Wednesday's Russian press review
This Wednesday Russian newspapers analyse the global financial crisis, put Azerbaijan in the centre of common interest of the U.S. and Russia, and look at possible blueprints for a new Europe. Here is a review of several publications:
ROSSIYSKAYA GAZETA publishes an opinion article by Sergey Karaganov, the Dean of International Economics and International Relations at the Higher School of Economics in Moscow. He writes that the current financial crisis is, in fact, the initial stage of the world economic and political crisis which will facilitate another major turn in the course of world history.
The academic says the whole system of global governance, both political and economic, that exists today is approaching its end. This system, he argues, was created to serve the needs of the Cold War: a period when the world was divided into two opposing camps. After the Cold War, writes Karaganov, the U.S. and the ‘Old West,’ drunk on their ‘victory’ over the Soviet Union, chose the path of world domination for America and American values, including an extremely liberal market economy. Politically, they opted for the expansion of NATO into Eastern Europe and further into post-Soviet space.
However, the most logical step to be taken at the end of the Cold War would have been a reform of global governance and the system of global financial controls. The author writes that history is now correcting the mistakes made by major world powers in the 1990s, while hitting them with a mighty crisis on a scale that can hardly be predicted at this moment.
Karaganov says the crisis is the time of creation, the time that the world should use to reform the existing system of international organisations, political as well as financial, trade and economic, as well as the system of international security. If this is not done, he warns, the situation in the world will become dangerous. He openly calls it a ‘pre-war’ situation and says that the only hope for the world, besides the reform, is vested in the nuclear arsenals of Russia and the U.S., and Mutually Assured Destruction.
IZVESTIA has an article by Vyacheslav Nikonov, the president of the ‘Politika’ foundation. He, too, says that the U.S.A.’s role as a world-dominating superpower is coming to an end. He also says that the American model of liberal capitalism is now under tight scrutiny by every economy in the world, and is found wanting by many. Nikonov says the whole epoch of ‘West-Centrism’ is ending with a bang before our eyes. He says the collapse of the old system will bring about the necessity to create a new one and maybe in this sense the crisis is a blessing in disguise.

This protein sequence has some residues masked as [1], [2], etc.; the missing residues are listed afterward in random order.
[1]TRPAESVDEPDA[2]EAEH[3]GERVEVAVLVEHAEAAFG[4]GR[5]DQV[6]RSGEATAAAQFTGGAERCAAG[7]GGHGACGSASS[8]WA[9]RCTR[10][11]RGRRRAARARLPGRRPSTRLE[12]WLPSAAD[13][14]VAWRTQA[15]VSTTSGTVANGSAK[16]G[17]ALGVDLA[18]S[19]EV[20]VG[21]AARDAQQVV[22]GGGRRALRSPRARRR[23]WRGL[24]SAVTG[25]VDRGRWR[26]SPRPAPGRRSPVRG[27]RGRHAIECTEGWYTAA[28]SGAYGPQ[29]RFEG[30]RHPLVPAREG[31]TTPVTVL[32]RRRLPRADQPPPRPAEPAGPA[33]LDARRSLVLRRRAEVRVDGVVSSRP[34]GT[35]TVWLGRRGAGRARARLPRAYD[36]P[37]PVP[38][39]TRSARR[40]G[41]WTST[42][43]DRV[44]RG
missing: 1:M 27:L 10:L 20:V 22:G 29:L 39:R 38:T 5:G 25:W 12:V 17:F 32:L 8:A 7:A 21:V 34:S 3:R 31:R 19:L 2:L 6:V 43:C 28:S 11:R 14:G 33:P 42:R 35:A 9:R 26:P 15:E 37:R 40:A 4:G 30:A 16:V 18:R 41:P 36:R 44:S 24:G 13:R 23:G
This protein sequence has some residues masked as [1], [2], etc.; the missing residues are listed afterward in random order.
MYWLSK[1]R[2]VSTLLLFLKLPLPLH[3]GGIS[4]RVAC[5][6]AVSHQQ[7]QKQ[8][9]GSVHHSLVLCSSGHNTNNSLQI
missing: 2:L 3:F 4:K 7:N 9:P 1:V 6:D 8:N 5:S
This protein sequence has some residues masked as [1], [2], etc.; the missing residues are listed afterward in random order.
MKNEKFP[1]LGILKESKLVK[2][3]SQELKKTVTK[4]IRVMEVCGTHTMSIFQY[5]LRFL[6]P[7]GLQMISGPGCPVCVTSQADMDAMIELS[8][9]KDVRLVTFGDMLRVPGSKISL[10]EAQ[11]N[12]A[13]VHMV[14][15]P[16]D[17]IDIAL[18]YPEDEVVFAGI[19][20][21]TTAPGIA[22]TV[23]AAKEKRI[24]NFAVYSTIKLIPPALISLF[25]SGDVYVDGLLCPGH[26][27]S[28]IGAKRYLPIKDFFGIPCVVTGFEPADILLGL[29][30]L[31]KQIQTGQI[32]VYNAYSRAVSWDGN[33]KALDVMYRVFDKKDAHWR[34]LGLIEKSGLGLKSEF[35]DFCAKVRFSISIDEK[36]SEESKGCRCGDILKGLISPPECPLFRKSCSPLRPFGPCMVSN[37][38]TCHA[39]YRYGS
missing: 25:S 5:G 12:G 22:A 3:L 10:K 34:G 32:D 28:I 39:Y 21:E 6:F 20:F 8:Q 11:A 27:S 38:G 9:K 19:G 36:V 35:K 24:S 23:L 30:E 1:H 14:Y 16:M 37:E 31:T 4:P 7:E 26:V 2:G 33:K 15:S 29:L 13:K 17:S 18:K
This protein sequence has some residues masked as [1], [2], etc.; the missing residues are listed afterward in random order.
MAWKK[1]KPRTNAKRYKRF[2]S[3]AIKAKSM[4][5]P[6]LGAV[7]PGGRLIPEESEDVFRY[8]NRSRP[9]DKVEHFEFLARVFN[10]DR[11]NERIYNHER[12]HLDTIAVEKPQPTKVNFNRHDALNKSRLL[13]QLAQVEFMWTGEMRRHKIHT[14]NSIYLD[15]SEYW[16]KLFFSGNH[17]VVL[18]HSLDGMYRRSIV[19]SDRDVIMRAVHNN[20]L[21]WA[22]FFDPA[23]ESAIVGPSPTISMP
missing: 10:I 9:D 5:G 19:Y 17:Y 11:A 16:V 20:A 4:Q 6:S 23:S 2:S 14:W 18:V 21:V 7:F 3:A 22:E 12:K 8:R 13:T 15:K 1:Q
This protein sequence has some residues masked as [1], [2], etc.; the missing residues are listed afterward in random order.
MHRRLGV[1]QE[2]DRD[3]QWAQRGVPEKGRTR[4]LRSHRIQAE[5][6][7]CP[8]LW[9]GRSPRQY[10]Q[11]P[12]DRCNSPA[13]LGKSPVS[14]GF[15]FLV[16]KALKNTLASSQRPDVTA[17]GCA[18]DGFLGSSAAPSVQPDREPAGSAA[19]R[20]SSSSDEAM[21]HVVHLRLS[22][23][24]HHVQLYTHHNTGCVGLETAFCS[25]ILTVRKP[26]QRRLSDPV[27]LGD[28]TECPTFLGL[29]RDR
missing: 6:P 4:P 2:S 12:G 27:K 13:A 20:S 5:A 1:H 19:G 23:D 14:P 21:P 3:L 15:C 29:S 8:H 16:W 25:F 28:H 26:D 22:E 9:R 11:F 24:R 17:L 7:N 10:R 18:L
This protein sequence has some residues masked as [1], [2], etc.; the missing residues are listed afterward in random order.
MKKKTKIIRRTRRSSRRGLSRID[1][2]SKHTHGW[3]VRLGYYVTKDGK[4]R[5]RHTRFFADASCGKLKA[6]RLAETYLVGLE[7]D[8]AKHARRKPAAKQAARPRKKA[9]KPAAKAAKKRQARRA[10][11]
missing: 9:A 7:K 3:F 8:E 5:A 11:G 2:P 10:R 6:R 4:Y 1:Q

KOMMERSANT has a column by Sergey Markedonov of the Institute of Political and Military Analysis. He says, unlike other post-Soviet states, Azerbaijan cannot easily be labelled ‘pro-Western’ or ‘pro-Russian.’ This Caucasian country, writes the author, is equally welcome in the West as an ‘Islamic Ally of the U.S.A.’ and in the East as a nation ‘strategically interested in cooperation with Russia.’ The writer says that Azerbaijan, therefore, is a place of significance, a place where Russian and American positions meet and coincide.
VREMYA NOVOSTEI writes under the headline ‘The Summit of Storms’ that at the summit of the leaders of EU member nations, which begins in Brussels tonight, the main issues under discussion will to be the financial crisis and Russia. On the latter issue the summit will have to decide on which conditions to return to the negotiating table with Russia. Regarding the former, the summit will need to come to a consensus on the ways Europe can persuade the U.S. that the world badly needs and deserves a new system of financial governance, writes the paper.
NEZAVISIMAYA GAZETA has a column by Andrey Baklanov, the Deputy Chairman of the Council of the Association of Russian Diplomats. He says that a new system of regional security in Europe can be built without the U.S. The diplomat says that before the Europeans sit down to set up a new regional security system, they need to define clear and present threats to their security. If the idea is to unite European countries including Russia against common threats, meaning to unite Western Europe with Russia, Poland and the Baltic States, the threats have to be economic not political, says Baklanov. Economic and financial security concerns are totally capable of uniting Europe and Russia. The writer says that U.S. participation in that unity will not be necessary.
Evgeny Belenkiy, RT